What would convicts tell their younger selves?
Check out my story for MSNBC about a moving prison photography project: Portraits from prison: convicts write letters to their younger selves
Here’s a video of how the REFLECT project came together:
Enoch and I met two summers ago while I was interning as a reporter for The Toledo Blade. He is a photojournalist for the nearby Bowling Green Sentinel-Tribune, and we ended up on the same assignment out on an airport runway in Millbury, Ohio. I noticed he was holding an iPad (back then they still seemed pretty scarce!) so while waiting for our interviews and photo opportunities we began discussing technology and the future of journalism.
Enoch is a talented photographer who is also technologically savvy. He says his interest in technology goes back to childhood, when he was exposed to computers at an early age and “always had a sense to tinker [with] things and break things.” When he used a computer, Enoch said, he would dig into the software to see what he could change or manipulate. As a child, he even mischievously figured out how to subscribe to PCWorld Magazine and have it charged to his parents’ credit card. Today, his morning ritual includes keeping up-to-date with the industry by checking various photography and technology sites.
In addition to his work for the Sentinel-Tribune, Enoch shoots event photography for Toledo.com. He is also a freelance wedding and portrait photographer. For Enoch, whose primary passion was music before college, photojournalism is more than the act of capturing a moment with a camera.
It’s about telling a story through an image.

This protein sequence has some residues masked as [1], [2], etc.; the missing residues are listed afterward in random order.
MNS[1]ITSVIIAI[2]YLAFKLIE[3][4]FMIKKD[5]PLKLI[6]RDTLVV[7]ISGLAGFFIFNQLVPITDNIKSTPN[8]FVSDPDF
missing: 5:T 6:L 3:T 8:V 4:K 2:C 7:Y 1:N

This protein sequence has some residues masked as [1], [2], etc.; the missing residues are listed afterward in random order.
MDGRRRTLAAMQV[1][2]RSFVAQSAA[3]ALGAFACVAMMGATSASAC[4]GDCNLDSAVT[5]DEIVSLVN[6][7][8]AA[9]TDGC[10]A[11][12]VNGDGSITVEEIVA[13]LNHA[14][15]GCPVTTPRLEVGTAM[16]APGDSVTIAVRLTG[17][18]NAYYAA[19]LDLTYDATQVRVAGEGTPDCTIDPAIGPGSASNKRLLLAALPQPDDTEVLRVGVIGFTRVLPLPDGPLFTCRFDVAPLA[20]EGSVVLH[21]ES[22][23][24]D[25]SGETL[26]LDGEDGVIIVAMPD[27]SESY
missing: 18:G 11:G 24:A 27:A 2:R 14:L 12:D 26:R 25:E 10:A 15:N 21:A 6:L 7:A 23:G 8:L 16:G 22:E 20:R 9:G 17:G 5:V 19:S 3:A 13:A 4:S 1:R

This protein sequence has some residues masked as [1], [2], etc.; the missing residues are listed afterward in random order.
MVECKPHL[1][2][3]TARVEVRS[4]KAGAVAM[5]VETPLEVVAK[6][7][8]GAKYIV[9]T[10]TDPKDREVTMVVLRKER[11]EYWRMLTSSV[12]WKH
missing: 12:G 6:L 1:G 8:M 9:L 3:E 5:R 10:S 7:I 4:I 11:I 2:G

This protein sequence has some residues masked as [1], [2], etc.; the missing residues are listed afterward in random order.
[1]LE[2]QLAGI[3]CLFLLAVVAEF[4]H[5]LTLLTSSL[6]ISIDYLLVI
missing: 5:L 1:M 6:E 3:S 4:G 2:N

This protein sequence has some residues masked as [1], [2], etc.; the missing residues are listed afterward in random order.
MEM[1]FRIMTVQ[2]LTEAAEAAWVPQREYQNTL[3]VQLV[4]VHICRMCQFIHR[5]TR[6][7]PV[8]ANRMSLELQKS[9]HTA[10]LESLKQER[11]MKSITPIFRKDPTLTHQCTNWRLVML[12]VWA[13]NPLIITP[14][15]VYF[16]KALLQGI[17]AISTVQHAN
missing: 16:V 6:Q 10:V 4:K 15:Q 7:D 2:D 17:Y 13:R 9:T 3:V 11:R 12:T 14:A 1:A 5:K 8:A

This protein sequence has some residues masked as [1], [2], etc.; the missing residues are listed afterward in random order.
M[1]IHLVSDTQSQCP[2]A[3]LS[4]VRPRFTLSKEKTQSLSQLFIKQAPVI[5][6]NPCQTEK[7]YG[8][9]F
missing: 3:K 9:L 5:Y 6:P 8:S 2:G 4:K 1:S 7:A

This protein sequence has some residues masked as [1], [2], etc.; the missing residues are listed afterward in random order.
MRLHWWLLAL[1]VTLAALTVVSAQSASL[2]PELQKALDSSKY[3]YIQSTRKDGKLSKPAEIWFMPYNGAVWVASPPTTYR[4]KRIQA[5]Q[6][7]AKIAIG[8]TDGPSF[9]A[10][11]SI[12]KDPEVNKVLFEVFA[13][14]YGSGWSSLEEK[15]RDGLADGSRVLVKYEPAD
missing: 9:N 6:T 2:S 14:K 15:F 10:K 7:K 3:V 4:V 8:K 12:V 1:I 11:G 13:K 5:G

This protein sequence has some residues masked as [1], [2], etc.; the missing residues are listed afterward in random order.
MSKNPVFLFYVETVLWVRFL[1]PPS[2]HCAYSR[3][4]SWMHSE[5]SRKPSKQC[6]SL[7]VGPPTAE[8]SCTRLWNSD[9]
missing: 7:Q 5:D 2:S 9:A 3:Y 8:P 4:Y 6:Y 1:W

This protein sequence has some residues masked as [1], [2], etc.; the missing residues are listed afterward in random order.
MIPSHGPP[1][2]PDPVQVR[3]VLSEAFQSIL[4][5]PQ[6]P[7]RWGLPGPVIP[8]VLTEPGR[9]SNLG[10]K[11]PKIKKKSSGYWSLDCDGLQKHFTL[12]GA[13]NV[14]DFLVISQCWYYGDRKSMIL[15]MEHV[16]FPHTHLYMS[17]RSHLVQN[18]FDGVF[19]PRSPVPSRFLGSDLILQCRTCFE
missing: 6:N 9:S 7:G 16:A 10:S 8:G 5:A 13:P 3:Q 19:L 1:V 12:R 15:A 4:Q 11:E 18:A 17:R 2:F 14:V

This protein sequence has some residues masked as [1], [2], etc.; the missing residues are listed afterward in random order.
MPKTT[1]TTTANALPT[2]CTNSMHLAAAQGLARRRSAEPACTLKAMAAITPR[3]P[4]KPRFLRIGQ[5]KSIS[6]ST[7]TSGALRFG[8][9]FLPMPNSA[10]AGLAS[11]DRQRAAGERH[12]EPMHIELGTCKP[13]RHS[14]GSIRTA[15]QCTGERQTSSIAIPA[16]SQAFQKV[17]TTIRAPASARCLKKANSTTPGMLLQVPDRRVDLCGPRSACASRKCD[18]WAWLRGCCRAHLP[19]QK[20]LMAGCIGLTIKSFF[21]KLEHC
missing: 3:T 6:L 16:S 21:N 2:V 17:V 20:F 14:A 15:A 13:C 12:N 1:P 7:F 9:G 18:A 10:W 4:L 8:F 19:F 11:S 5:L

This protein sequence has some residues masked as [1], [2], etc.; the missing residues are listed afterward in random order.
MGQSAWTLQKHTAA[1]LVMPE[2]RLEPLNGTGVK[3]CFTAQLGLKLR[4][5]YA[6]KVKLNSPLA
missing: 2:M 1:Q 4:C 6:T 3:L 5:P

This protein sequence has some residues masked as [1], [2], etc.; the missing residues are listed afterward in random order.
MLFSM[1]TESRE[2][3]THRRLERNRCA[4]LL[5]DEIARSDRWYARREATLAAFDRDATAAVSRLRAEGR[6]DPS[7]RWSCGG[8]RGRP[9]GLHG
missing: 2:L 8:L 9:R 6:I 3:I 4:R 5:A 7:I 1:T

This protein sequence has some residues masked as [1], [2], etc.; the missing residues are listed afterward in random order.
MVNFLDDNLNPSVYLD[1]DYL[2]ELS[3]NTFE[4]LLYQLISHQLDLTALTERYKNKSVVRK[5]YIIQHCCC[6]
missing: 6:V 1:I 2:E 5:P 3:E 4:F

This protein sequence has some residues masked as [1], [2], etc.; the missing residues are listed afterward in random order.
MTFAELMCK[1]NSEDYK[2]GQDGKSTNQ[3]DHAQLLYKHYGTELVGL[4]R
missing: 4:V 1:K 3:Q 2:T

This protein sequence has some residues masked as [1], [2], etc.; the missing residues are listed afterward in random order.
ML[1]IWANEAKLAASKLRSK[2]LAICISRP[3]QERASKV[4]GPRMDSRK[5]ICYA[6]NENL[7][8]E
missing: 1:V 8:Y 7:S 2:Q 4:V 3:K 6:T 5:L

“Henri Cartier-Besson, the father of photojournalism said it the best: ‘Photography is nothing — it’s life that interests me,’” Enoch said.
Here are the highlights from my Q & A session with Enoch, including some of his work from the Sentinel-Tribune. And make sure to check out more of his photography at enochwu.net!
SF: We’ve all heard the common expression, “A picture is worth a thousand words.” To what extent do you agree with that? What do you think a photo can portray that a written story cannot?
EW: I tend to think that in today’s world, with technology and mobile phones, a picture has become a commodity and there is not enough emphasis put into making a photo worth a thousand words. The process is so instantaneous that people don’t think about how and what they are photographing—a proper photo is worth a thousand words.
It’s hard for me to say what a photo can portray that a written story cannot. Both photos and stories can evoke emotion and thought; both can open doors to new ideas and take people to new worlds. I’d say the main difference is that in reading, people must imagine a scene and a moment, whereas with a photo, that information is provided in a condensed visual form and does not require as much imagination.
SF: Who are some interesting people you’ve gotten to photograph or work with through your job?
EW: Oh, there are so many interesting people with interesting stories. Perhaps too many. [Recently] I photographed a smart 10-year-old, deemed the youngest developer with an app in the Apple App Store. It was exciting for me to see such a young “geek” doing something cool. It was also exciting to associate a little one with technical jargon and to see the wonderful support of his father, who is an intellectual property lawyer. What a perfect team.
SF: Dream subject to photograph?
EW: I don’t “dream” to shoot anyone since I believe that it’s about my subjects, I care more to hear their story and to photograph them the best way to tell their story. My subjects are on level ground, whether it is a three-year-old or the president of the United States.
But now that I think of it, it would be interesting to photograph Paypal/SpaceX/Tesla founder Elon Musk, or Jonathan Ive, the lead designer at Apple. There are musicians, too—it would be interesting to shoot Andrea Bocelli, the blind Italian classical artist, or Regina Spektor, Fiona Apple, or Björk, for that matter.